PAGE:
Former UNF Student Pleads Guilty To Distributing Child Sex Abuse Video Over The Internet
Jacksonville, Florida – Anthony Davis Stagnitta (22, St. Petersburg) has pleaded guilty to distributing child sex abuse videos using the internet. Stagnitta faces a mandatory minimum penalty of 5 years, and up to 20 years, in federal prison, as well as a potential life term of supervised release. A sentencing date has not yet been set.
According to court documents, in February 2018, agents from Homeland Security Investigations (HSI) began an investigation into the sexual exploitation of children that was occurring on a popular messaging application. The agents discovered that between November 24 and December 3, 2017, Stagnitta had engaged in online conversations with other users in a public group chat on the app and had discussed trading child pornography. On December 3, 2017, Stagnitta sent a video to the group that depicted the sadistic sexual abuse of an infant.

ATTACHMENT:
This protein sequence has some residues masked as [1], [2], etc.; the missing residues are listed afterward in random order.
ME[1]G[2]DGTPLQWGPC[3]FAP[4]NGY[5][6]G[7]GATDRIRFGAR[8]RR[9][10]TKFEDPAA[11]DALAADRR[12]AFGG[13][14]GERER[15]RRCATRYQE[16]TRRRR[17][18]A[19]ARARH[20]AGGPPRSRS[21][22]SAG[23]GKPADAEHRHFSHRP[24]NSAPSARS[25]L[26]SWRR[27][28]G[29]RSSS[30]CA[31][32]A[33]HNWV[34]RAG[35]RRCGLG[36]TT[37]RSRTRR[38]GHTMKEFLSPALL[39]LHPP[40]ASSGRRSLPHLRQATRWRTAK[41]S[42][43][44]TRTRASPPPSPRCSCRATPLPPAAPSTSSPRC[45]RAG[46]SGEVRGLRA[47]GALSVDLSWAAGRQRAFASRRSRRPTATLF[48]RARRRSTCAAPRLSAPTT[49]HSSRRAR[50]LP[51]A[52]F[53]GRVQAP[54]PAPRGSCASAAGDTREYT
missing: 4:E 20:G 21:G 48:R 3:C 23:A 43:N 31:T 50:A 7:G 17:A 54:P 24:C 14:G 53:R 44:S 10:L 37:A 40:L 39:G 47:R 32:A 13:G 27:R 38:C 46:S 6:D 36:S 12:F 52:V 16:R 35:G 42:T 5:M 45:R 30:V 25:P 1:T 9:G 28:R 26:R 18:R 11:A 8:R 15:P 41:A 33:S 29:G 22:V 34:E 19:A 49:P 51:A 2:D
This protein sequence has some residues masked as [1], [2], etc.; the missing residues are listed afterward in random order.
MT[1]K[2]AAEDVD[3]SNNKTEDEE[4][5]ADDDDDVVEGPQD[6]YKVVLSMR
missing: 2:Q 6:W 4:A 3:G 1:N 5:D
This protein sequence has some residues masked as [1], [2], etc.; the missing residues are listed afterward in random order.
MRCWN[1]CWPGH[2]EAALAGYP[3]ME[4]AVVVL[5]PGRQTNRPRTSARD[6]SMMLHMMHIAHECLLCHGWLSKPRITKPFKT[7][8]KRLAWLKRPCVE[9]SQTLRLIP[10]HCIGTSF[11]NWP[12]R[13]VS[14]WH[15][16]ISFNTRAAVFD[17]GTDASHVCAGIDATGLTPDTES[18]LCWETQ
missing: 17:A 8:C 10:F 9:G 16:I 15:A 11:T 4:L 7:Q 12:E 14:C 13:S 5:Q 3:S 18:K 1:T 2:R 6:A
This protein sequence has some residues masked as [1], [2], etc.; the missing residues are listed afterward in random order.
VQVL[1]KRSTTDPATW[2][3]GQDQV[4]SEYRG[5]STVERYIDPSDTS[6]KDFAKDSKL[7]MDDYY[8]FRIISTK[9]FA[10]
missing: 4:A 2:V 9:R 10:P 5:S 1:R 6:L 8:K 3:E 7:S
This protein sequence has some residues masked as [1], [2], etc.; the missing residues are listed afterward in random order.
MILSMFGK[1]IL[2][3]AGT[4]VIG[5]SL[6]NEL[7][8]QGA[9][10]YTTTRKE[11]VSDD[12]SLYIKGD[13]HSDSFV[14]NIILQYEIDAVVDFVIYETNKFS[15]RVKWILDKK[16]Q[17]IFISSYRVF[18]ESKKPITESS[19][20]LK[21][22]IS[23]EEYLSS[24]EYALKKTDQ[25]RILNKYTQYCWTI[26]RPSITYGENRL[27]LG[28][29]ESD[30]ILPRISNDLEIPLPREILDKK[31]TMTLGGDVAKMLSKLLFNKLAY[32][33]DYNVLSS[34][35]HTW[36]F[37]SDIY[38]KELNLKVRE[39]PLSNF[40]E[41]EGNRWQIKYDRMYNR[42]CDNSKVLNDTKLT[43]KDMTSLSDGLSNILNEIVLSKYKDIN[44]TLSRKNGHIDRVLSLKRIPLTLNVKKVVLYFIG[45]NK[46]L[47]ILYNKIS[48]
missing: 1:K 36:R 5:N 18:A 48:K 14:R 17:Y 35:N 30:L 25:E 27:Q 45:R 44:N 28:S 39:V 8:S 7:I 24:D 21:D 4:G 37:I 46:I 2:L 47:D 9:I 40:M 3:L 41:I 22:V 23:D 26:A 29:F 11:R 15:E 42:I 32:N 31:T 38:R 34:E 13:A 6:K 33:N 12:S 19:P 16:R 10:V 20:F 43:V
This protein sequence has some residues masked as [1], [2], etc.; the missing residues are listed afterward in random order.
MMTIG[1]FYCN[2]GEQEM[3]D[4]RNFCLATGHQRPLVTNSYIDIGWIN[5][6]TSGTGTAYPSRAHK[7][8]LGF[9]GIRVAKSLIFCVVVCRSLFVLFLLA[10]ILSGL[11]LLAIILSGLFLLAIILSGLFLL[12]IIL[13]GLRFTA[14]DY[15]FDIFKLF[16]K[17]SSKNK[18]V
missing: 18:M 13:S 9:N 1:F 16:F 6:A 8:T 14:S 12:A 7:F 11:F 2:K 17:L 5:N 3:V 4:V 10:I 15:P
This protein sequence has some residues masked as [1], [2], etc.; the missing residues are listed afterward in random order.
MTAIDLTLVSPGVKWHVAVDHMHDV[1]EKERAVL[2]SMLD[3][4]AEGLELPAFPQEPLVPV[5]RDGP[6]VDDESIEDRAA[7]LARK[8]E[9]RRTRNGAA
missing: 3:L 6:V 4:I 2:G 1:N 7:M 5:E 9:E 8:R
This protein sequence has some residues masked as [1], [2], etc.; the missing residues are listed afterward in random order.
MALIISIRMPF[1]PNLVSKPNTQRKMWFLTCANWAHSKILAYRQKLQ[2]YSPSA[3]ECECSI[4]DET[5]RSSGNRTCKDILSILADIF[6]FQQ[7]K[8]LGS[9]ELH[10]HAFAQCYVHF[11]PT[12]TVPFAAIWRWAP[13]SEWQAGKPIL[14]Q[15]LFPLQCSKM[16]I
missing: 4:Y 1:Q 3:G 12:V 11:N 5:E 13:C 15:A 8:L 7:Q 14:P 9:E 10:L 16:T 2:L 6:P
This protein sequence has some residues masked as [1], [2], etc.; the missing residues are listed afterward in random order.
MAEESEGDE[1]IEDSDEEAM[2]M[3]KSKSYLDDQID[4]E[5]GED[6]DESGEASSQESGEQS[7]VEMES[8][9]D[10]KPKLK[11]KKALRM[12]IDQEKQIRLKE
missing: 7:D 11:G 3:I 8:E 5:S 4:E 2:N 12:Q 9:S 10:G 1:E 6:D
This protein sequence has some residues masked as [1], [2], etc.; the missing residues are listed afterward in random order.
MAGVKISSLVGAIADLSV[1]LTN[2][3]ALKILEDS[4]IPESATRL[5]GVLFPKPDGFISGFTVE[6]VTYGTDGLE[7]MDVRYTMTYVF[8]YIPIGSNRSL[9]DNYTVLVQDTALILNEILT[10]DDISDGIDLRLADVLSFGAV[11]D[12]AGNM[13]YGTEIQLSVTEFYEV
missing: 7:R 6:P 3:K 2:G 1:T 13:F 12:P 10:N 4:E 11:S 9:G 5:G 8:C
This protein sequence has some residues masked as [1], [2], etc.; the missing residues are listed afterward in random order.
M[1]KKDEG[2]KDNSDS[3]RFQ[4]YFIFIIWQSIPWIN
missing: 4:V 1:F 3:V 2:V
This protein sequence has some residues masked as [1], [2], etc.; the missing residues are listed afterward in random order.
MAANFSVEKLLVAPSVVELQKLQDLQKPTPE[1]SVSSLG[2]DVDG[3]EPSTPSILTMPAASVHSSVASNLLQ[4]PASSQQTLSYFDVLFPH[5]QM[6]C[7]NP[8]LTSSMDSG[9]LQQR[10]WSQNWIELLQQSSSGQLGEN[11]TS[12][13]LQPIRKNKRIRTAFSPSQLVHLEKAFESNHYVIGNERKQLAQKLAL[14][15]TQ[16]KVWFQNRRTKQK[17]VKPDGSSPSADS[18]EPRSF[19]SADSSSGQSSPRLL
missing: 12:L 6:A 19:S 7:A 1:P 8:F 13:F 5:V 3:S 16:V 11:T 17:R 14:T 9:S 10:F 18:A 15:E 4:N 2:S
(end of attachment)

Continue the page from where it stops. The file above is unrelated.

On April 30, 2018, HSI agents executed a search warrant at Stagnitta’s home in Jacksonville. During an interview, Stagnitta admitted that he had discussed child pornography using this app, had sent videos of child pornography to other users via private messaging, and had posted videos in the group chats. Forensic analysis of Stagnitta’s cellphone revealed that it contained 2,904 images depicting young children being sexually abused.
This case was investigated by the U.S. Department of Homeland Security, Homeland Security Investigations and the Jacksonville Sheriff’s Office. It is being prosecuted by Assistant United States Attorney D. Rodney Brown.
It is another case brought as part of Project Safe Childhood, a nationwide initiative launched in May 2006 by the Department of Justice to combat the growing epidemic of child sexual exploitation and abuse. Led by the United States Attorneys’ Offices and the Criminal Division’s Child Exploitation and Obscenity Section, Project Safe Childhood marshals federal, state, and local resources to locate, apprehend, and prosecute individuals who sexually exploit children, and to identify and rescue victims. For more information about Project Safe Childhood, please visit www.justice.gov/psc.